Wednesday, 22 October 2014

The Brentwood Gazette’s Weekly Teaser — 22-10-2014: The Supremes

Oh, thank heavens for that!

That’s PMQ’s over and done with for another week … !

I don’t know about you, but I’m STILL out of work. It’s been quite some time, now.

So … ?

Well, one upshot of this is the fact I tend to keep the TV tuned to the BBC News Channel.

With the inevitable result that, Wednesday lunchtime … ?

I get get hit in the face by Cameron and company, at Prime Minister’s Question Time.

Boy, I’m glad I‘ve got one of those Apple TVs.

Mean’s I can put something less noisy on.

Like the noisy bits of V for Vendetta … 


At any rate, that’s not why you here, is it?


It’s a Wednesday.

Which means it’s time for the Brentwood Gazette’s Weekly Teaser.

Here’s this week’s musical set: covered by the usual Creative Commons License*
Q1) 22nd September saw The Supremes become the first girl band to have a Number One hit album.   In which year of the 1960s?
Q2) Was this in the US, the UK or the Ukraine … ?
Q3) The album was called ‘The Supremes A’ go go’.   The phrase, ‘A’ go go’, comes from which European language: French, German or Hungarian … ?
Q4) The album was on the Motown label.   Who was the famous boss, owner and manager of Motown … ?
Q5) Motown’s owner co-wrote a song on ‘The Supremes A’ go go’.   Which song: ‘You Can’t Hurry Love,’ ‘Money,’ or ‘Get Ready’?
Q6) The Supremes consisted of three singers.   Diana Ross was one.   Name either of the other two.
Q7) The Supremes were the USA’s most successful vocal group.   How many Number Ones did they have: eleven, twelve or thirteen?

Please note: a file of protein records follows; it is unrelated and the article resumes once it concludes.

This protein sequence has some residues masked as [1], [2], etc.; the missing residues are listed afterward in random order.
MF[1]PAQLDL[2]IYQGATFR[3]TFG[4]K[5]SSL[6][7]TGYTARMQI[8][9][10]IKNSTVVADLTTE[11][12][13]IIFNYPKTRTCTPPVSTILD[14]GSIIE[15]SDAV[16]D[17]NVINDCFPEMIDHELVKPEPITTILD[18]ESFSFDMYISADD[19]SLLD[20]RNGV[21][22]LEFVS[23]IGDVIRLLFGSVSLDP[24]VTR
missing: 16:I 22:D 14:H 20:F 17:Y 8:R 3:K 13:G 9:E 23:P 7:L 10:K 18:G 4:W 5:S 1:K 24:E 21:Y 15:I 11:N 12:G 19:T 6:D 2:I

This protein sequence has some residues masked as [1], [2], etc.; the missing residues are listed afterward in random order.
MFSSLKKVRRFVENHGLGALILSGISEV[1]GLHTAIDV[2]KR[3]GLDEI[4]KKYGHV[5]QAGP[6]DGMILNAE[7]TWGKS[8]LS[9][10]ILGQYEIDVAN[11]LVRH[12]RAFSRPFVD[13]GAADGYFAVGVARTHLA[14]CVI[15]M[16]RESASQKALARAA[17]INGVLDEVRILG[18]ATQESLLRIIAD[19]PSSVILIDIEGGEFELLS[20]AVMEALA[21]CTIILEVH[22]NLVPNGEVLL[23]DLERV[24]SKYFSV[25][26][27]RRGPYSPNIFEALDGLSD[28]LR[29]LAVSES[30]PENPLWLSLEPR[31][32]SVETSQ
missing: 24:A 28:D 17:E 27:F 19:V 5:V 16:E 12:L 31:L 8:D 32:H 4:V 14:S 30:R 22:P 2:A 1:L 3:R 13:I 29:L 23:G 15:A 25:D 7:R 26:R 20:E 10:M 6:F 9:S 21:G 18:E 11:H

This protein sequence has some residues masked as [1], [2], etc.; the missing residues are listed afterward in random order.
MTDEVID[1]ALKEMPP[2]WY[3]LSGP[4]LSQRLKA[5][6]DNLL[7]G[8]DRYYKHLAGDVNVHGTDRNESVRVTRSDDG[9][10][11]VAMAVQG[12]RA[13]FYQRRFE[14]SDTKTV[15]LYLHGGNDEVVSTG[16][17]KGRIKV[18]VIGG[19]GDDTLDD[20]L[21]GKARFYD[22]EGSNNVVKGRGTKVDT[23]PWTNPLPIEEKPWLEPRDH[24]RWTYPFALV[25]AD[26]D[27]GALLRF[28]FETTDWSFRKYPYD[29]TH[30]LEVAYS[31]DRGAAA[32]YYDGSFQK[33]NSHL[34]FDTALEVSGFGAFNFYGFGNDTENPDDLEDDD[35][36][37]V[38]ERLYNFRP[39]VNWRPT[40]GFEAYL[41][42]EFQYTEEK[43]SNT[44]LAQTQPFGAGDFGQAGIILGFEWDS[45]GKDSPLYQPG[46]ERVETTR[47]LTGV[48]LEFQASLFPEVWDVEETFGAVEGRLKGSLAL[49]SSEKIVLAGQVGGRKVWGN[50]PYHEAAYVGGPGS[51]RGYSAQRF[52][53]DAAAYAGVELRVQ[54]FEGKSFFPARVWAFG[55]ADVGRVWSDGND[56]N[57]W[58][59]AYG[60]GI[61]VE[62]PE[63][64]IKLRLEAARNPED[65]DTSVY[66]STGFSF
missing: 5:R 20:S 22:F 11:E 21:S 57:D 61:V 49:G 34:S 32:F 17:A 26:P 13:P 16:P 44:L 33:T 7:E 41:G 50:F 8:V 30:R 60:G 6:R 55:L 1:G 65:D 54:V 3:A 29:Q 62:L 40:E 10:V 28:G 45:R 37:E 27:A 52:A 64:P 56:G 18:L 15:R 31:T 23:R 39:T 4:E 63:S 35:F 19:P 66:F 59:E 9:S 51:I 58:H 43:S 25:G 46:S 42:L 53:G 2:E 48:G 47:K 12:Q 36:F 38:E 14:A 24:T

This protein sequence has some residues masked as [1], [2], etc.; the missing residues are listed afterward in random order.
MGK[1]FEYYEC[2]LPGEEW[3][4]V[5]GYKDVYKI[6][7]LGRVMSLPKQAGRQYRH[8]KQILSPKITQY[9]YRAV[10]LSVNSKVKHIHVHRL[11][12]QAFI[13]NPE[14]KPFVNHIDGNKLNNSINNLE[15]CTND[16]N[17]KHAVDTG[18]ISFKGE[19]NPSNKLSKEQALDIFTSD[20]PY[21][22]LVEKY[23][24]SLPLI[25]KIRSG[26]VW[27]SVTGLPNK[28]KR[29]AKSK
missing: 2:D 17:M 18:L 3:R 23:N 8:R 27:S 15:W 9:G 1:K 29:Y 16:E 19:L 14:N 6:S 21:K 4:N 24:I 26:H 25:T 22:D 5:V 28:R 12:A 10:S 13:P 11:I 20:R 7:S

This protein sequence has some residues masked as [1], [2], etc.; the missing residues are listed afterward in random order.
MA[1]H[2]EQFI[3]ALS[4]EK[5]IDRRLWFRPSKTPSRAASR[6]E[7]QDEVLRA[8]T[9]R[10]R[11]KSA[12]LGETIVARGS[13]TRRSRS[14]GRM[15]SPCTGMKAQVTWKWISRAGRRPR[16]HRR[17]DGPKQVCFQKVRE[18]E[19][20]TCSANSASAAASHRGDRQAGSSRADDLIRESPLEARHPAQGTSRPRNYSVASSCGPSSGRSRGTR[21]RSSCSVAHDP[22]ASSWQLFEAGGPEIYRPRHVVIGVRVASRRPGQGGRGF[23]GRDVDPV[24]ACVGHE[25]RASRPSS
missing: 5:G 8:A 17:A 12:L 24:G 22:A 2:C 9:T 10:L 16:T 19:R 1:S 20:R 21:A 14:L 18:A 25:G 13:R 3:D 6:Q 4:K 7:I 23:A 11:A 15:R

Q8) Those Number Ones were on the Billboard — or US — charts.   Which British band is the most successful band to feature on the Billboard charts?
Q9) Which British Girl band held the record for most chart entries: Bananarama, The Spice Girls or The Saturdays?
Q10) Finally … What was The Supremes’ biggest hit, with their original line-up: ‘You Can’t Hurry Love,’ ‘You Keep Me Hanging On’ or ‘The Happening’ … ?
Here’s last week’s questions and answers …
Q1) 15th October saw the UK carry out its second nuclear bomb test: in which year of the 1950s?
Q2) The tests were carried out in a remote part of Australia.   Called what: Emu Field, Koala Meadow or Wombat Hill?
Q3) The government name for the tests was Operation what: Toboggan, Totem or Tomahawk … ?
Q4) These Australian tests were so the government could see how much fissionable metal to use in a bomb.   Which metal: plutonium, uranium or curium?
Q5) The metal concerned was named after what: a cartoon dog, a planet or a scientist?
Q6) The metal was produced at what was then Britain’s best known nuclear reactor: Windscale.   Windscale is now a nuclear fuel reprocessing plant called what?
Q7) Britain’s first nuclear test were in Australia.   This was called Operation what: Hurricane, Tornado or Storm?
Q8) Materials used in nuclear bombs are fissile: the reaction at the heart of the bombs involves splitting an atom.   The opposite type of reaction is what: nuclear fusion, nuclear fuses or nuclear flailing?
Q9) Britain is one of five states allowed nuclear weapons: under the Nuclear Non-proliferation Treaty.   Name one of the other four.
Q10) Finally … Three nations have tested nuclear weapons since the signing of the Nuclear Non-proliferation Treaty.   Name one of them.
A1) 1953.
A2) Emu Field.
A3) Operation Totem.
A4) Plutonium.   Plutonium 240, to be precise.   (It’s usually written as ²⁴⁰Pu.)
A5) A planet.   Pluto, if you hadn’t guessed.
A6) Sellafield.
A7) Operation Hurricane.
A8) Nuclear fusion.   (It’s the reaction that powers stars.)
A9) The USA, China, France and the Soviet Union/Russian Federation.
A10) India, Pakistan and North Korea.
Enjoy those: I’ll catch you later … 

*        All that means is that you’re free to copy, use, alter and build on each of my quizzes: including the Teasers, Gazette Teasers and the Friday Question Sets.   All I ask in return is that you give me an original authors credit on your event’s flyers or posters, or on the night: and, if you republish them, give me an original authors credit AND republish under the same license.   A link back to the site — and to the Gazette’s, if that’s where you’ve found these — would be appreciated: as would pressing my donate button, here.   Every penny is gratefully received.

No comments: